Examples of varying severity of cauliflower ear.
Cauliflower ear is a condition that results when the external portion of the ear suffers trauma that causes fluid or blood to collect under the perichondrium, a layer of connective tissue that covers the cartilage. The external ear becomes permanently misshapen and swollen, resembling a cauliflower.
Normally ear cartilage is covered by a thin adherent layer of connective tissue called the perichondrium, which makes cartilage. Traumatic shearing forces, when one part of the body is pushed in one direction while another is pushed in the opposite direction, can cause the perichondrium to separate from the underlying cartilage. This results in bleeding (hematoma) or the formation of a chronic fluid pocket (seroma).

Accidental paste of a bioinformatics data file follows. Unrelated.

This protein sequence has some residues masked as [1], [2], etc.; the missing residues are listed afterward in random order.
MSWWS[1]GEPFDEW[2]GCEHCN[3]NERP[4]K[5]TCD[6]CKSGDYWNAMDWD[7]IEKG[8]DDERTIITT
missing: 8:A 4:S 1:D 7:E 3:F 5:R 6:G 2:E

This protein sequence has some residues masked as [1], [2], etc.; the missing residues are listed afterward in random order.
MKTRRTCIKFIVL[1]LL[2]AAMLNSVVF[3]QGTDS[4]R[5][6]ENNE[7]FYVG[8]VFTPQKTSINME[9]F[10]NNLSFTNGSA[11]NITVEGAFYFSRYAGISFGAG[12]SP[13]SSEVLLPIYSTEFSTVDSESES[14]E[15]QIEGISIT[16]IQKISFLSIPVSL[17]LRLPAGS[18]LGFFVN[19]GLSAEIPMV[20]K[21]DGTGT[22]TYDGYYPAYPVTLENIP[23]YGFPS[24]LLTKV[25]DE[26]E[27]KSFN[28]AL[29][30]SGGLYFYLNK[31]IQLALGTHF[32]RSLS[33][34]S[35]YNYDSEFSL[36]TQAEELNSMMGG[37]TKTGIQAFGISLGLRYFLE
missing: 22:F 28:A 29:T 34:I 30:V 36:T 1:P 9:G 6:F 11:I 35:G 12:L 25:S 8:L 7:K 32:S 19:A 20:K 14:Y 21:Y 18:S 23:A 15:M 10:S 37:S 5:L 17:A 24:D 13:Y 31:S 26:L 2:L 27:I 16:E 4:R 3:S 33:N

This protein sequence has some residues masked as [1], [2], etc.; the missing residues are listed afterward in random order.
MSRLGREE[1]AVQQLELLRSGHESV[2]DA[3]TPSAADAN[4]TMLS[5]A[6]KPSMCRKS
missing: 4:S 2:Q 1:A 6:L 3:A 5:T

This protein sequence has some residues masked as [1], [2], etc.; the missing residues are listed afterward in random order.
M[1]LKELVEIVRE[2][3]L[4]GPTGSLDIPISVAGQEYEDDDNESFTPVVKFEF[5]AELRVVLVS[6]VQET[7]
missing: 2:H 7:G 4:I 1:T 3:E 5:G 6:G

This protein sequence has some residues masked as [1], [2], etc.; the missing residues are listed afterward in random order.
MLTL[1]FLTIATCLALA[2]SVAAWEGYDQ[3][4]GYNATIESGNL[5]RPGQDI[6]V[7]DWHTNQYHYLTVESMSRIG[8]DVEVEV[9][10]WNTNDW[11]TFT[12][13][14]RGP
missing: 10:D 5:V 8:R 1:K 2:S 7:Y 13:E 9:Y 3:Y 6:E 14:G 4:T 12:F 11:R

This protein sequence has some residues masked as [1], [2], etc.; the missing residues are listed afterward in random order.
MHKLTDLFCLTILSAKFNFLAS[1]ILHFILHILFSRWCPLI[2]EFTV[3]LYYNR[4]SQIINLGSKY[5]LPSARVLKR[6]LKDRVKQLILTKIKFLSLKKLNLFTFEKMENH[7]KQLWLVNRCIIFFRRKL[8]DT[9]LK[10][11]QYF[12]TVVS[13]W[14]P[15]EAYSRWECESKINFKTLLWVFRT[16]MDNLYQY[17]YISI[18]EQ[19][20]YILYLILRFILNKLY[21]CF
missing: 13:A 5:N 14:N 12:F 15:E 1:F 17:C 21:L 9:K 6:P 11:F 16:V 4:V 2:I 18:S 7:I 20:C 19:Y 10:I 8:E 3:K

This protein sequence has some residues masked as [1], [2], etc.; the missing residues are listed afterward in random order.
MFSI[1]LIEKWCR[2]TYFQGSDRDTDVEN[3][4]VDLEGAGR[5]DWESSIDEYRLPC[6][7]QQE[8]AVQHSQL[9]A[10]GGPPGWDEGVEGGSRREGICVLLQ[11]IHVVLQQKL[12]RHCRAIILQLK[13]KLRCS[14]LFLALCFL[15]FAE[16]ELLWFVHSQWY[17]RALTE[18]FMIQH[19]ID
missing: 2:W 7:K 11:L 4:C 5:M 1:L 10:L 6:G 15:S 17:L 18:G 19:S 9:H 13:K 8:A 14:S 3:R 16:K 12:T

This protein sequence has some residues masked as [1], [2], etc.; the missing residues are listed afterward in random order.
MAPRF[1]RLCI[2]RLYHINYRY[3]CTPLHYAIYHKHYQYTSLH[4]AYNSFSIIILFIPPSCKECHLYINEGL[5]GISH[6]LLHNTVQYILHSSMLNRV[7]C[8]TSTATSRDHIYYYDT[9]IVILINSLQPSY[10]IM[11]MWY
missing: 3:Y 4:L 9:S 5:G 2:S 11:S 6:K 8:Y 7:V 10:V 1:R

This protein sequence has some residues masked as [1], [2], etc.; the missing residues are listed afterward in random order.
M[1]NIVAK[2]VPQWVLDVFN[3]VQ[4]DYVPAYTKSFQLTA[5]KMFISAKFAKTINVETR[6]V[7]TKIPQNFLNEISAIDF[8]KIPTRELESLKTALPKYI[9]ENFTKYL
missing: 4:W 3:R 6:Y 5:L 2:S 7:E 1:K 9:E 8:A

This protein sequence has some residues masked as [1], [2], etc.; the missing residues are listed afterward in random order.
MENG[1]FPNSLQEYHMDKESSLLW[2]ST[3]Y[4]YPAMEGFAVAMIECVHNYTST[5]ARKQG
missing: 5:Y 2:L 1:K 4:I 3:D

If the perichondrium remains separated, abnormal cartilage will begin to form on top of the normal cartilage. This cartilage buildup results in bulky, misshapen ears.
Cauliflower ear often occurs in contact activities such as boxing, wrestling, mixed martial arts, or rugby.
If the underlying bleeding and pockets of fluid are noticed right away, they should be drained immediately and compressed with a pressure dressing. This helps the perichondrium to re-adhere to the cartilage. Antibiotics may also be prescribed to reduce risk of infection.
Old cauliflower ear deformities that aren’t treated early require surgery to remove the abnormal cartilage. Postoperative compression, drain placement, and/or quilting sutures can improve the results.
Cauliflower ear is commonly seen in wrestlers. To avoid the need for additional surgeries in the future, your doctor may recommend postponing surgery until your child's wrestling season or wrestling career is over.